River and riparian dynamics and black cottonwoods in the Kootenay River Basin, British Columbia and Montana

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Polzin, Mary Louise
University of Lethbridge. Faculty of Arts and Science
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Lethbridge, Alta. : University of Lethbridge, Faculty of Arts and Science, 1998
The black cottonwood, Populus trichocarpa, provides the foundtaion for the riparian woodlands throughout southern British Columbia (B.C.) and western Montana (MT). To study the interaction of riparian dynamics and cottonwood ecology, the present study investigated the influence of the extreme 1995 Elk River flood on the riparian zone and cottonwood ecology, and the effects of flood flow attenuation by the Libby Dam on riparian processess and cottonwoodland ecology of the Kootenai(y) River. Four river reaches were studied: the free-flowing Elk River near Fernie, B.C., the free-flowing Upper Kootenay River, B.C., upstream from the Koocanusa Reservoir, the free-flowing Fisher River, MT, near the Kootenai junction, and the flow-attenuated Lower Kootenai River near Libby, MT. Air photos from 1930, 1962, 1992 and/or 1994 revealed substantial channel change and the development of barren point bars that served as recruitment sites for willos and cottonwoods along the free-flowing reaches. Conversely, the Lower Kootenai had a relatively static channel after damming. In total, thirty-five transects were studied in 1996 and 1997 at 3 sites along each river reach to assess elevation profiles, substrate composition, scour and deposition, vegatation patterns, and aspects of cottonwood reproduction. Abundant cottonwood recruitment occurred in 1996 and even more so in 1997, producing mean densities of 153, 536, and 142 seedlings/m2 along the Elk, Upper Kootenay, and Fisher river transects, respectively. In marked contrast, no seedlings were successful along the Lower Kootenai River, downstream from the Libby Dam. The free-flowing river reaches experienced extensive sediment deposition in the riparian zone after the 1997 high water, whereas the Lower Kootenai experienced little change in stream bank configuration. The Elk River study revealed that the 1995 flood caused considerate geomorphic change and the resultant unconsolidated deposits were easily scoured and transported during the subsequent two years providing abundant sites for new cottonwoods. The Kootenay River study revealed limited meandering and deposition along the flow-attenuated Lower Kootenai River compared to the hydrologically, geomorphologically, and ecologically dynamic, free-flowing upstream reach. Along the Lower Kootenai River, there was a deficiency in black cottonwood population age structure due to limited recruitment. Flood-intolerant, upland plants have encroached to the river's edge, further eliminating cottonwood recruitment opportunities along the Lower Kootenai River. The vegetation encroachment, the static channel configuration, the minimal scour and sediment deposition and the lack of the essential stream stage pattern, combine to underlie the lack of seedling recruitment and the consequent deficiency in cottonwood population structure along the Lower Kootenai River. The studies demonstrate that black cottonwoods require a dynamic hydrologic and geomorphic system with periodic flood events for continued replenishment. The observed loss of cottonwood recruitment along the Lower Kootenai River is thus the consequence of the flood flow attenuation due to the operation of the Libby Dam. The restoration of the Lower Kootenai cottonwoods will probably rely on a partial recovery of more natural and more dynamic instream flow patterns that include occasional high flows in late spring followed by gradual stage recession. Such flows would exclude upland vegetation, recover more dynamic geomorphic processes and provide the stream stage patterns that are directly essential for cottonwood seedling recruitment.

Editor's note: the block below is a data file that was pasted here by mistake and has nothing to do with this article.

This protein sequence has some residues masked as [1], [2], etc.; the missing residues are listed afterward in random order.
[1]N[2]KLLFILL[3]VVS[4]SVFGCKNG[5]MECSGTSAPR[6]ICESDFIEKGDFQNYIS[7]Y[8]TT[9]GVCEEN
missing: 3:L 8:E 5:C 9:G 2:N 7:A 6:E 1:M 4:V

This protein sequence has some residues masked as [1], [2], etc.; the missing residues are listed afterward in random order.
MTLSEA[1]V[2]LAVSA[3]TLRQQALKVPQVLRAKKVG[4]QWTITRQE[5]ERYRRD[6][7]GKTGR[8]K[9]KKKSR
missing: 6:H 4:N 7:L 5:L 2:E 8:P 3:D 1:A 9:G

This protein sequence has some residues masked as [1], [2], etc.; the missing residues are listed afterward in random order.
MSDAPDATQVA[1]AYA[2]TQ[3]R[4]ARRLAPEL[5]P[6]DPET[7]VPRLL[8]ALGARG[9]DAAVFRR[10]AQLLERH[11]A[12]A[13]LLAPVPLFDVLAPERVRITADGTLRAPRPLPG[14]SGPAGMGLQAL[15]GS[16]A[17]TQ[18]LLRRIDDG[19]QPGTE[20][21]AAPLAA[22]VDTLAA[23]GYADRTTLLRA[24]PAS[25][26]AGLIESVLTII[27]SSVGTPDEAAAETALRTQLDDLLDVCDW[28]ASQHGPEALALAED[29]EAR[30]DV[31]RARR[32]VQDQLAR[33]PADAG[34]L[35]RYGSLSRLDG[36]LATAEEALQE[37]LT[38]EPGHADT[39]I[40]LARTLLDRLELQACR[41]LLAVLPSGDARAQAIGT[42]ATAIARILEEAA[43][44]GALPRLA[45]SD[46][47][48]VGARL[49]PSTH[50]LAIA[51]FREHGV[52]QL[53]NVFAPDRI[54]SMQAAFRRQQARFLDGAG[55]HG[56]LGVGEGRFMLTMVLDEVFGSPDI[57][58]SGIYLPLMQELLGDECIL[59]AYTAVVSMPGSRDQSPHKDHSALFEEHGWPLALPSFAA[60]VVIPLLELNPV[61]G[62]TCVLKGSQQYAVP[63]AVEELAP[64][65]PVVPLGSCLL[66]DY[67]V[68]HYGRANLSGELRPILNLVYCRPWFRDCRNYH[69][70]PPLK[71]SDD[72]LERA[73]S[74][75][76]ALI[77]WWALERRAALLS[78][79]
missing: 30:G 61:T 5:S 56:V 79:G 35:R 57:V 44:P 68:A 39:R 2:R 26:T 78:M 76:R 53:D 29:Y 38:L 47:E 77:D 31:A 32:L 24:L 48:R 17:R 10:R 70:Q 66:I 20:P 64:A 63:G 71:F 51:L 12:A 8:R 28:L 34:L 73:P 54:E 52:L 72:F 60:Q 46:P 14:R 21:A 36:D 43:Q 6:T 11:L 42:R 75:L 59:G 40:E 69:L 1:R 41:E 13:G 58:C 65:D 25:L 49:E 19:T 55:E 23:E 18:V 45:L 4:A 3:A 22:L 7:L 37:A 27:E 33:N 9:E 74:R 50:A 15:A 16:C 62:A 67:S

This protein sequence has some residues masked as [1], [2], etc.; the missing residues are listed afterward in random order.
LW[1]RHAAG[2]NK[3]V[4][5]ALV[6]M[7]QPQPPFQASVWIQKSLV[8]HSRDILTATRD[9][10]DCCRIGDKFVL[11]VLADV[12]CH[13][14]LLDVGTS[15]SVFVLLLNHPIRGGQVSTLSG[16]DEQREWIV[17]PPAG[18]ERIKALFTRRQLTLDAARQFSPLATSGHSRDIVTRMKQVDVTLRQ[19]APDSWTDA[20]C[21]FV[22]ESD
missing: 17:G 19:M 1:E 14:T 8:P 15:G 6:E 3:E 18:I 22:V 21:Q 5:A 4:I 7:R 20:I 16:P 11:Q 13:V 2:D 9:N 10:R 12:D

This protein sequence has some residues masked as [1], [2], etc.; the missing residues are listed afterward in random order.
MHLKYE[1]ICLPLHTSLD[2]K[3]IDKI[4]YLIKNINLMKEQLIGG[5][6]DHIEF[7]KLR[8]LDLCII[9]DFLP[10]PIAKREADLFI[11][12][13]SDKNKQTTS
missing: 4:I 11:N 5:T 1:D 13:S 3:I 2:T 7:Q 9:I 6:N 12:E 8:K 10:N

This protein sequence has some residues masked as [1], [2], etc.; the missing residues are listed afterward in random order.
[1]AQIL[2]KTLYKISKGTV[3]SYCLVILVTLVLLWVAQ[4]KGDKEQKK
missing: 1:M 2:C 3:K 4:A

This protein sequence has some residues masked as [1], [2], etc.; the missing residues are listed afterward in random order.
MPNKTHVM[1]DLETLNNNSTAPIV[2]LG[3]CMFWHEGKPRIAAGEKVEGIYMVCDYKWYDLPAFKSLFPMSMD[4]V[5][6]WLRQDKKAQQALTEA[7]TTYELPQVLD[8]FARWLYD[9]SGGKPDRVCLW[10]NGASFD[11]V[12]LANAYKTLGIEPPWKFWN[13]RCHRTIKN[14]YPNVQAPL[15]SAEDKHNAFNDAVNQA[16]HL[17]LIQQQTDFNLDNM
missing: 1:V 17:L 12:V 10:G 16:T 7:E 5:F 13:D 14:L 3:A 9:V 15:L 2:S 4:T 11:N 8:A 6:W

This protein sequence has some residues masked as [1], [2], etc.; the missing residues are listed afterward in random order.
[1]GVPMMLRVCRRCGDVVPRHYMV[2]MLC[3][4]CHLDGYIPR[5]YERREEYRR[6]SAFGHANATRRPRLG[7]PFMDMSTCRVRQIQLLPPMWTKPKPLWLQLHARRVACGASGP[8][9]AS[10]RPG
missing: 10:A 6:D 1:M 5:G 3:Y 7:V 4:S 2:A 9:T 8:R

1 v. (various pagings) : ill. (some col.), maps ; 28 cm.
Black cottonwood -- British Columbia , Black cottonwood -- Montana , Kootenay River (B.C.) , Riparian ecology -- British Columbia , Cottonwood , Riparian ecology , Riparian ecology -- Montana , Dissertations, Academic